We have been friends for close to two decades. Donna and I have enjoyed laughs, hikes, Bible studies, conversation, cross-country skiing and fabulous meals together with John and Jane Doe. It was the sort of friendship that all Christian couples long for, a sharing of life in the context of faith in Christ.
Their marriage ended rather abruptly, at least from the perspective of a friend experiencing it from the outside. Anger, frustration, distance, baggage, and eventually betrayal lead to the dissolution of what began as a Christian covenant more than twenty years earlier. In the midst of coffee and conversation with Johnand Jane, I learned there was a bit more to the story. It seems that Jane was struggling with her sexual identity. Thoughts, feelings, and desires that she said had lay dormant were beginning to surface. Jane had decided to live a lesbian lifestyle.
We talked, argued, and cried. Our conversations, which were numerous and protracted, were laced with grace and gentleness. Our dialogue traveled considerable distance. We spoke of past pains and hurts inJane’s life to how the Bible spoke of same-sex desire. I marshaled the best biblical thinking I could so as to deter her from the course she was on. This was not theoretical theology. I was talking to a dear friend that I loved In the midst of our conversations, I learned, painfully, that it is one thing to present a convincing case based on biblical truth and it is still another to have that truth translate to the will of the individual. Yes, the teachings of Scripture seemed clear enough, but for Jane not strong enough to deter her from pursuing her new lifestyle.
The tone of our discussions changed. The coffee seemed bitter. As Jane and I talked about our friendship, SBCC, the biblical teaching regarding homosexual practices, and the decisions that Jane was making, it was becoming increasingly obvious that we were coming to a dead end. Unfortunately, the language of our conversations was subtly beginning to sting. She began to use words such as intolerant, judgmental, narrow,not accepting, and unloving to describe my position. Jane had decided to go to a new church, one that wasopen and affirming of her newly chosen lifestyle. Her new church home would be a place of non-judgmental loving. You see, Jane wanted more than a dialogue with a friend. Jane wanted approval of the decisions she was making.
I want to be friends with Jane. I realize, however, that our relationship will never be the same. Jane and I do not share the same biblical convictions concerning sexual practices. These convictions go to the heart of how we interpret the Bible and how God created us. I want to be compassionate and yet still hold to biblical convictions. How can I be loving and tolerant about behavior that is sinful and intolerable to God? How can I be non-judgmental and still call sin what it is . . . sin? How can SBCC be an affirming and accepting body of believers and hold firmly to convictions that seem clear from the pages of scripture?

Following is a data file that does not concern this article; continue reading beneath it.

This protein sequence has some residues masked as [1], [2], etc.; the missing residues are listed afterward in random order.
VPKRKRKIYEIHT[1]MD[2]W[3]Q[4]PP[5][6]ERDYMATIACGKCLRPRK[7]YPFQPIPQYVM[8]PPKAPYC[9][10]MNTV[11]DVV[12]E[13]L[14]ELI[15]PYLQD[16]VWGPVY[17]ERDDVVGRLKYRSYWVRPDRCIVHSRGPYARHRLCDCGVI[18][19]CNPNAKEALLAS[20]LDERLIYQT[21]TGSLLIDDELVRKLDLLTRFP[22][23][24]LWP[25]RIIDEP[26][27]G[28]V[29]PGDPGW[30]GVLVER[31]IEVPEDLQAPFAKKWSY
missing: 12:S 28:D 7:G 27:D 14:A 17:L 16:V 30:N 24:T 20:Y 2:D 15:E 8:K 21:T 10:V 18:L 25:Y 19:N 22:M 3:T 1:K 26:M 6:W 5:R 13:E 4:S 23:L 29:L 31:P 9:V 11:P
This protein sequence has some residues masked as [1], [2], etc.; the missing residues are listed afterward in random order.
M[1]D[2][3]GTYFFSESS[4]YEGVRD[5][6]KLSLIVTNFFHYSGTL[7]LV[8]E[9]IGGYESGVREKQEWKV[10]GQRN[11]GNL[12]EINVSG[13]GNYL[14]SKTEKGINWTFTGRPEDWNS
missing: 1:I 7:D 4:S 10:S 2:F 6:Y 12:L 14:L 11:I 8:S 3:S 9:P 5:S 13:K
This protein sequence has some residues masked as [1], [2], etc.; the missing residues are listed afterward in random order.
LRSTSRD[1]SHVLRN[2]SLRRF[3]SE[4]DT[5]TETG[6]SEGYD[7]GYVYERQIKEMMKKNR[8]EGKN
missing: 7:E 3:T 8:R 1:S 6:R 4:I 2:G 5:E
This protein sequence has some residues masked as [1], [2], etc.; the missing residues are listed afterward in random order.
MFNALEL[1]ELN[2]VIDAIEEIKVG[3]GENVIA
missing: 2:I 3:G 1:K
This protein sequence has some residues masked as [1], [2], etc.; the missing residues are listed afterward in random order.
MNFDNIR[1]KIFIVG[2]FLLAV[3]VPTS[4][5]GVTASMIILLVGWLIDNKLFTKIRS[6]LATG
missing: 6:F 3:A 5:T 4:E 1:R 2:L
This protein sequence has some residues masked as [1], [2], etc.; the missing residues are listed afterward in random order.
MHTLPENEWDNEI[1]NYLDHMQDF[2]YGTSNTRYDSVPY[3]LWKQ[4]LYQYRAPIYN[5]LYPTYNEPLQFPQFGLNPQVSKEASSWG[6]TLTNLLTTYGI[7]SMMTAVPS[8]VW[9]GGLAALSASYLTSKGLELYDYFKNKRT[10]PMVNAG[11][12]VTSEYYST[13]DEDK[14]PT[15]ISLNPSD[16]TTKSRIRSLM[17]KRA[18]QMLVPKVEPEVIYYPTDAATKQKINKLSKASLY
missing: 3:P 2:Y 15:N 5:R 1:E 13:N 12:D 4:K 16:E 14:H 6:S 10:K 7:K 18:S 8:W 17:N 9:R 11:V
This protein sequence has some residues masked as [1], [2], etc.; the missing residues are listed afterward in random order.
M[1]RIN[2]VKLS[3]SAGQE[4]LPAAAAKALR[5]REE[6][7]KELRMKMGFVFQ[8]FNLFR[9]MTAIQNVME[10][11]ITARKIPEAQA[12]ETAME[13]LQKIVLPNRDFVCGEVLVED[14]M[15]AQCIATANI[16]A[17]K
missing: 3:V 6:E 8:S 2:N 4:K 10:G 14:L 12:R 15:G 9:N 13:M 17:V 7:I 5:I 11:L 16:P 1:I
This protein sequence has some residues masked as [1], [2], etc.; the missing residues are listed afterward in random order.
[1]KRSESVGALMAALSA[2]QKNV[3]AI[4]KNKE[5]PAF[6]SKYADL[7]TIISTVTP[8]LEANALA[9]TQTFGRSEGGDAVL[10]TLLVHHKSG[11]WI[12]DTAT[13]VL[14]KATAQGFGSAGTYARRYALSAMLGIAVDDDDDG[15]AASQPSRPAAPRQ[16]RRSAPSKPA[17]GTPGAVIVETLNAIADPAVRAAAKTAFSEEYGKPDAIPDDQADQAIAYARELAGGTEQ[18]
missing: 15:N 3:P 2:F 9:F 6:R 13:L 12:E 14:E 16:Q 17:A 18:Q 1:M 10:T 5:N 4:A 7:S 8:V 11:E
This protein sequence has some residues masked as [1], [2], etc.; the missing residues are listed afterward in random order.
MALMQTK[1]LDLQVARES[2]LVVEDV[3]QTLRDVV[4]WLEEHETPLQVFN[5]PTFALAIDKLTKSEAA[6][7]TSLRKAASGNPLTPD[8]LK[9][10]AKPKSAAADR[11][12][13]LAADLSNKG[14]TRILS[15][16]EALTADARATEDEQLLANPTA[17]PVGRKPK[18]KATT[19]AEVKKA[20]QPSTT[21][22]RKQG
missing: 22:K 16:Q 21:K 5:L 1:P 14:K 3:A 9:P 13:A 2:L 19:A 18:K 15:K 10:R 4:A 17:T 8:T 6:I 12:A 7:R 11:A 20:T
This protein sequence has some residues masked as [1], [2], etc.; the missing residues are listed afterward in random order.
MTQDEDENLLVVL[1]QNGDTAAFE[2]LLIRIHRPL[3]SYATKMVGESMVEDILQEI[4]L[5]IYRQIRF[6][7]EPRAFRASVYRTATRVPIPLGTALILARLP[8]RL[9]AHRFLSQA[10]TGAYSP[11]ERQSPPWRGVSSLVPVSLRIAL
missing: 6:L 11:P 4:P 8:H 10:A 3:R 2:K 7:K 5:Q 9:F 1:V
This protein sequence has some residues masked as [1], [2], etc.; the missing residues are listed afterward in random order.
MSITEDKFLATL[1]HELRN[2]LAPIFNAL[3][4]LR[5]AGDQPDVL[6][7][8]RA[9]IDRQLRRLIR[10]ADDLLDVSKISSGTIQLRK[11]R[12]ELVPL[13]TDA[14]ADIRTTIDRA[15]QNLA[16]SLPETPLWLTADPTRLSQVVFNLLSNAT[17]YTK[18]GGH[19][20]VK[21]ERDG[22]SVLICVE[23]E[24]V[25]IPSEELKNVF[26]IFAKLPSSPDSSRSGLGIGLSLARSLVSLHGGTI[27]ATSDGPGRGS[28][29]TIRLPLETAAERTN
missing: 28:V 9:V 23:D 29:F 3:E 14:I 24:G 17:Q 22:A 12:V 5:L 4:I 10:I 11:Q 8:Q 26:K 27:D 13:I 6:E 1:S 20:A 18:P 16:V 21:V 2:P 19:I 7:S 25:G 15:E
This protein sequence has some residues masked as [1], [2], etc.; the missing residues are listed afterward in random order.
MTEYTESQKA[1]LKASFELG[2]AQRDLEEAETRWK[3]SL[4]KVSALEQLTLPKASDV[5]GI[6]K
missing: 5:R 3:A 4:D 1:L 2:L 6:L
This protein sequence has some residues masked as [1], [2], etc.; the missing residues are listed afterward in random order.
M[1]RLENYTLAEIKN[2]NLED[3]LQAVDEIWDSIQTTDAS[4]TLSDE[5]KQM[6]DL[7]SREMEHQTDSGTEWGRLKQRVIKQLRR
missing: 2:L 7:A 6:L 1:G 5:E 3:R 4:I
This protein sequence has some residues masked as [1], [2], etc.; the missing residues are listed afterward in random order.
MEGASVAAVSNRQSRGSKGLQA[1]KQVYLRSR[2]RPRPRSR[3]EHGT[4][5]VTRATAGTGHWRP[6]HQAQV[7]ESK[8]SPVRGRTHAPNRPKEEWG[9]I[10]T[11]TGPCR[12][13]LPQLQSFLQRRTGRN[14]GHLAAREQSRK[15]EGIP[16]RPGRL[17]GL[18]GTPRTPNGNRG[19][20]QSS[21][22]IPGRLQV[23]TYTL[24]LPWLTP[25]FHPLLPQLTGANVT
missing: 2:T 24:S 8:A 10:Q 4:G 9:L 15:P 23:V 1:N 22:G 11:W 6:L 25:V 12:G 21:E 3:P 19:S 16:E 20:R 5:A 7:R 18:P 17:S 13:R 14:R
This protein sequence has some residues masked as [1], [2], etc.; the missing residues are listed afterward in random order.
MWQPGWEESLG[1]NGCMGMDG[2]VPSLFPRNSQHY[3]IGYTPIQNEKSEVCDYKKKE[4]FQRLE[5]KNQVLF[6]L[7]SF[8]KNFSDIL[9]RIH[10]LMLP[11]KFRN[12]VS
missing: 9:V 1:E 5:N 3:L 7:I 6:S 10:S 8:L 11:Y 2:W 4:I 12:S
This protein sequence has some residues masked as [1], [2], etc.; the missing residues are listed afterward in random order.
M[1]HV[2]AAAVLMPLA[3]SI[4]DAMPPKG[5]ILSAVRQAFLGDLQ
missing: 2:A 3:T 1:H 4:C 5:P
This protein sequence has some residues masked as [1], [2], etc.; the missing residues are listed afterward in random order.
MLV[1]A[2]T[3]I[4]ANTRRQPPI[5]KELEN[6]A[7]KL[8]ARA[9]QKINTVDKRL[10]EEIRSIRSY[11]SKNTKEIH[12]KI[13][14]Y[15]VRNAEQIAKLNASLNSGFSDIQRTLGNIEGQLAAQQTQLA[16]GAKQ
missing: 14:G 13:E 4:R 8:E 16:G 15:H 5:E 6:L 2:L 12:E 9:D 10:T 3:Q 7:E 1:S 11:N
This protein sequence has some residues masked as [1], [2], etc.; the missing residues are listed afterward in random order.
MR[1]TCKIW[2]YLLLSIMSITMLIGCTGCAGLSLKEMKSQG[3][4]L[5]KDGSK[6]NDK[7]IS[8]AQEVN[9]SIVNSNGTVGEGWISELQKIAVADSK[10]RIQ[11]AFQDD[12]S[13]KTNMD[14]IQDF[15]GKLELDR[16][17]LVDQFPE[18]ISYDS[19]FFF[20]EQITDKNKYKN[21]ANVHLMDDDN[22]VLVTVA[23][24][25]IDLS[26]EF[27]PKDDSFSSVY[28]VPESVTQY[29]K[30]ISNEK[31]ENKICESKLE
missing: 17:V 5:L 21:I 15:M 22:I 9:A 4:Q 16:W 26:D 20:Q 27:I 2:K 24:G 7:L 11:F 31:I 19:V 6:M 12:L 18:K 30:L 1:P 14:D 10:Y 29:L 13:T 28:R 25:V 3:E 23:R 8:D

We live in an era where any disapproval of alternative lifestyles, restrictions of personal freedoms or Christian critique of homosexual practices is seen as bigoted and hateful. Everyone wants to define his own moral code. In our particular cultural and intellectual climate, it is seen as an insult to attempt to persuade others of universal truth. This mindset becomes especially stubborn when discussing religion and morality. What we end up with is personalized truth where the needs and desires of the individual rule the day. Moral decisions are based on subjective internal prompting rather than external objective standards.
Alongside this personalized view of right and wrong is a deficient view of love. Love becomes synonymous with kindness. To be loving of another human being and his actions and lifestyle decisions means that you must be accepting and kind to any choices he is making. To withhold complete acceptance is equated with a lack of love. This understanding of the nature of love has a profound affect on how Christians, and non-believers, understand Jesus and his teachings. It is this type of thinking that leads to a diminished view of Jesus. Philosopher Peter Kreeft puts it like this. Why have we reduced him to ‘meek and gentle’ Jesus? Because we have reduced all virtues to one, being kind: and we measure Jesus by our standards instead of measuring our standards by him.
I am in a dilemma with my friend Jane. How can I talk about same sex practices in a way that is both true and gracious? How can I love Jane? How can I love Jane and not be accused of hateful narrow-minded bigotry? How can I be a friend and still maintain my biblically derived convictions? Jane and I have deep differences. My understanding of the Bible prohibits me from condoning the lifestyle she has chosen. ForJane, however, love is predicated on an acceptance of her new lifestyle.
So I remain resolute in my convictions and steadfast in my love. I am convinced that God loves Janeinfinitely more than I do, yet God is deeply grieved by her behavior. I want to see Jane with the eyes of Christ. The Russian novelist Dostoevsky was correct when he said, To love a person means to see him as God intended him to be.